Rose French writes about religious and spiritual matters for the Star Tribune. Before arriving in the Twin Cities this fall, she covered religion for the Associated Press in Tennessee, where she wrote about the Southern Baptists, United Methodists, Gideons and other religious groups and issues.
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Close to 40 representatives from local synagogues and other Jewish organizations attended the first ever Twin Cities Jewish Community Eco Summit in Minneapolis.
The summit focused on exploring different methods to conserve energy, reduce waste and increase the Jewish community’s green power. It also emphasized the idea of Judaism calling on its followers to support environmentalism, an idea also shared by many other different faiths.
In fact, numerous churches, synagogues and other religious entities across the U.S. in recent years have taken steps to try to reduce their carbon footprint. Many have had energy audits performed at their facilities to try to find ways to reduce energy as well as cut down on utility bills.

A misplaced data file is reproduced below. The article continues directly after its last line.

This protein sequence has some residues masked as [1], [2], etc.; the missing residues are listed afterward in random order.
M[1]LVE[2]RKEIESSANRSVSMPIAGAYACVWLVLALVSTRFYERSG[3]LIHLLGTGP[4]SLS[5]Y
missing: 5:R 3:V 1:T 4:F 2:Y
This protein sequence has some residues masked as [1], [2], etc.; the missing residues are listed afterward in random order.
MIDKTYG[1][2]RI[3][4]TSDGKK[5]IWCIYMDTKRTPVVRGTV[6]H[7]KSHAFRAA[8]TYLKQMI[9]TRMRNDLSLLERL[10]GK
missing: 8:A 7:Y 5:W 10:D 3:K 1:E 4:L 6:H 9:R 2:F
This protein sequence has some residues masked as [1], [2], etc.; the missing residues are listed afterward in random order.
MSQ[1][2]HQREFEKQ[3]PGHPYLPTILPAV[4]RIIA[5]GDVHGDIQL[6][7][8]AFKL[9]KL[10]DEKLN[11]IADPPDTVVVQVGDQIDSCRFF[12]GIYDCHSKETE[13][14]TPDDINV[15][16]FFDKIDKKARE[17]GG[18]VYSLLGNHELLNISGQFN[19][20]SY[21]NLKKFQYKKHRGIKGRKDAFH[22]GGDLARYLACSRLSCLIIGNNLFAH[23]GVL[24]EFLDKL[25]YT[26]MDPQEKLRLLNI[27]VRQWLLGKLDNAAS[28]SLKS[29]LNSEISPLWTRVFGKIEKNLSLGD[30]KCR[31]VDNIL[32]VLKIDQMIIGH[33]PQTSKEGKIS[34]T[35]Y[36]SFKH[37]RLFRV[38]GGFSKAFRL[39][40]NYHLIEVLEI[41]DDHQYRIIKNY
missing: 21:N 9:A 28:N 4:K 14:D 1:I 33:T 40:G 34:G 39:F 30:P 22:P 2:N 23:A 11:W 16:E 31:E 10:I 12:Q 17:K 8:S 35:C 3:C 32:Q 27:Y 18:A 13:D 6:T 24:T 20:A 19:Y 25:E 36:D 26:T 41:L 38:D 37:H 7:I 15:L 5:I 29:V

The Jewish Community Relations Council of Minnesota and the Dakotas partnered with a number of other Twin Cities Jewish organizations to hold the event Thursday night at the offices of accounting firm Lurie, Besikof, Lapidus & Co.
Steve Hunegs, executive director of the JCRC, said he hoped the summit brought “more attention to the growing threats to our environment and the Jewish community’s responsibility of promoting environmental awareness.
Additionally, the summit addressed "the need to reduce America’s dependence on oil, which is a critical step to furthering our nation’s national security efforts.”